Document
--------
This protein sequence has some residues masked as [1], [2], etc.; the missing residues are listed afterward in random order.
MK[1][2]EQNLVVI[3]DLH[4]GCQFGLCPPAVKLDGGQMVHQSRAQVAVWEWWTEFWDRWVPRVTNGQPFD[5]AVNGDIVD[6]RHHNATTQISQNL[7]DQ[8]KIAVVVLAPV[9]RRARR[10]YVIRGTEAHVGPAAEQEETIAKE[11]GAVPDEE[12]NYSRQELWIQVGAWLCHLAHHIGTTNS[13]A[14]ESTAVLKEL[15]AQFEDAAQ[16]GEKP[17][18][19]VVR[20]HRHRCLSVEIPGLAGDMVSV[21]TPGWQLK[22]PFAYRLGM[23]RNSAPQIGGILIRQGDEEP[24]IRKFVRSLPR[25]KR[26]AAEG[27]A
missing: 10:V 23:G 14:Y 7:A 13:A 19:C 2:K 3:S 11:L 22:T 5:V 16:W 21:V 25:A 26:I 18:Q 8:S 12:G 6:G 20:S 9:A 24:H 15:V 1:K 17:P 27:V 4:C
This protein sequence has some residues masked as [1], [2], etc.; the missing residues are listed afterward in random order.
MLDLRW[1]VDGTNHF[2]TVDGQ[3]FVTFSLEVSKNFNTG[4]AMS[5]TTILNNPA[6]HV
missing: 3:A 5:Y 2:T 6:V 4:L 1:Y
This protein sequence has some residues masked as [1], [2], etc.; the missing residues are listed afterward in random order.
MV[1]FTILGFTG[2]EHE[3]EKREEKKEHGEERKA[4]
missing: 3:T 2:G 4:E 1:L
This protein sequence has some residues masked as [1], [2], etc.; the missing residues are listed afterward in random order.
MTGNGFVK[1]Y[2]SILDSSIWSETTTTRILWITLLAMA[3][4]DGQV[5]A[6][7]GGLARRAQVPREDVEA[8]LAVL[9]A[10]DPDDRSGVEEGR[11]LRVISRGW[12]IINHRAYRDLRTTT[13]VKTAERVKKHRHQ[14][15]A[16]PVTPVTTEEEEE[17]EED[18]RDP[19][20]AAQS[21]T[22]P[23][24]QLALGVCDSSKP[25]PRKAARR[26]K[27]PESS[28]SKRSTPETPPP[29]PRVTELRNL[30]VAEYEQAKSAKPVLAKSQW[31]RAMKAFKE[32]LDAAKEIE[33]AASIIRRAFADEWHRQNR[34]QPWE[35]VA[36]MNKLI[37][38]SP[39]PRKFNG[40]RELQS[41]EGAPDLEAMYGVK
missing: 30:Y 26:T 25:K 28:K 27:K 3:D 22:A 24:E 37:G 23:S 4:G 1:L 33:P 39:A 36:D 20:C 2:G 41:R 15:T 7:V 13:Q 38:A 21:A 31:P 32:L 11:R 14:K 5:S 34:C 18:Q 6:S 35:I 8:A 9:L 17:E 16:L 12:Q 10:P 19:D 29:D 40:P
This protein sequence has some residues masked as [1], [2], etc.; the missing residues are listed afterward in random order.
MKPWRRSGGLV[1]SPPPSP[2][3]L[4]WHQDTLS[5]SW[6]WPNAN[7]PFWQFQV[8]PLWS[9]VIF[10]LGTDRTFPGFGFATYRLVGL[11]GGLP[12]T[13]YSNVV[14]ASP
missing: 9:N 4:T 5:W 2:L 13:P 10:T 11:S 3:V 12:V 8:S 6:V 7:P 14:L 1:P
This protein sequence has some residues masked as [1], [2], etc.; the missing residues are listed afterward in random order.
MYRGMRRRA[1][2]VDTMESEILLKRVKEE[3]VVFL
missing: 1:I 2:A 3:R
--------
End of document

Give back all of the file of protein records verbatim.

This protein sequence has some residues masked as [1], [2], etc.; the missing residues are listed afterward in random order.
MK[1][2]EQNLVVI[3]DLH[4]GCQFGLCPPAVKLDGGQMVHQSRAQVAVWEWWTEFWDRWVPRVTNGQPFD[5]AVNGDIVD[6]RHHNATTQISQNL[7]DQ[8]KIAVVVLAPV[9]RRARR[10]YVIRGTEAHVGPAAEQEETIAKE[11]GAVPDEE[12]NYSRQELWIQVGAWLCHLAHHIGTTNS[13]A[14]ESTAVLKEL[15]AQFEDAAQ[16]GEKP[17][18][19]VVR[20]HRHRCLSVEIPGLAGDMVSV[21]TPGWQLK[22]PFAYRLGM[23]RNSAPQIGGILIRQGDEEP[24]IRKFVRSLPR[25]KR[26]AAEG[27]A
missing: 10:V 23:G 14:Y 7:A 13:A 19:C 2:K 3:S 11:L 22:T 5:V 16:W 21:V 25:A 26:I 18:Q 8:S 12:G 6:G 20:S 9:A 24:H 15:V 1:K 17:P 27:V 4:C
This protein sequence has some residues masked as [1], [2], etc.; the missing residues are listed afterward in random order.
MLDLRW[1]VDGTNHF[2]TVDGQ[3]FVTFSLEVSKNFNTG[4]AMS[5]TTILNNPA[6]HV
missing: 3:A 5:Y 2:T 6:V 4:L 1:Y
This protein sequence has some residues masked as [1], [2], etc.; the missing residues are listed afterward in random order.
MV[1]FTILGFTG[2]EHE[3]EKREEKKEHGEERKA[4]
missing: 3:T 2:G 4:E 1:L
This protein sequence has some residues masked as [1], [2], etc.; the missing residues are listed afterward in random order.
MTGNGFVK[1]Y[2]SILDSSIWSETTTTRILWITLLAMA[3][4]DGQV[5]A[6][7]GGLARRAQVPREDVEA[8]LAVL[9]A[10]DPDDRSGVEEGR[11]LRVISRGW[12]IINHRAYRDLRTTT[13]VKTAERVKKHRHQ[14][15]A[16]PVTPVTTEEEEE[17]EED[18]RDP[19][20]AAQS[21]T[22]P[23][24]QLALGVCDSSKP[25]PRKAARR[26]K[27]PESS[28]SKRSTPETPPP[29]PRVTELRNL[30]VAEYEQAKSAKPVLAKSQW[31]RAMKAFKE[32]LDAAKEIE[33]AASIIRRAFADEWHRQNR[34]QPWE[35]VA[36]MNKLI[37][38]SP[39]PRKFNG[40]RELQS[41]EGAPDLEAMYGVK
missing: 30:Y 26:T 25:K 28:K 27:K 3:D 22:A 24:E 37:G 23:S 4:G 1:L 33:P 39:A 36:D 20:C 2:G 41:R 15:T 7:V 13:Q 38:A 21:A 31:P 32:L 11:R 14:K 5:S 34:C 18:Q 6:S 35:I 8:A 9:L 17:E 16:L 12:Q 10:P 19:D 29:D 40:P
This protein sequence has some residues masked as [1], [2], etc.; the missing residues are listed afterward in random order.
MKPWRRSGGLV[1]SPPPSP[2][3]L[4]WHQDTLS[5]SW[6]WPNAN[7]PFWQFQV[8]PLWS[9]VIF[10]LGTDRTFPGFGFATYRLVGL[11]GGLP[12]T[13]YSNVV[14]ASP
missing: 9:N 4:T 5:W 2:L 13:P 10:T 11:S 3:V 12:V 8:S 6:V 7:P 14:L 1:P
This protein sequence has some residues masked as [1], [2], etc.; the missing residues are listed afterward in random order.
MYRGMRRRA[1][2]VDTMESEILLKRVKEE[3]VVFL
missing: 1:I 2:A 3:R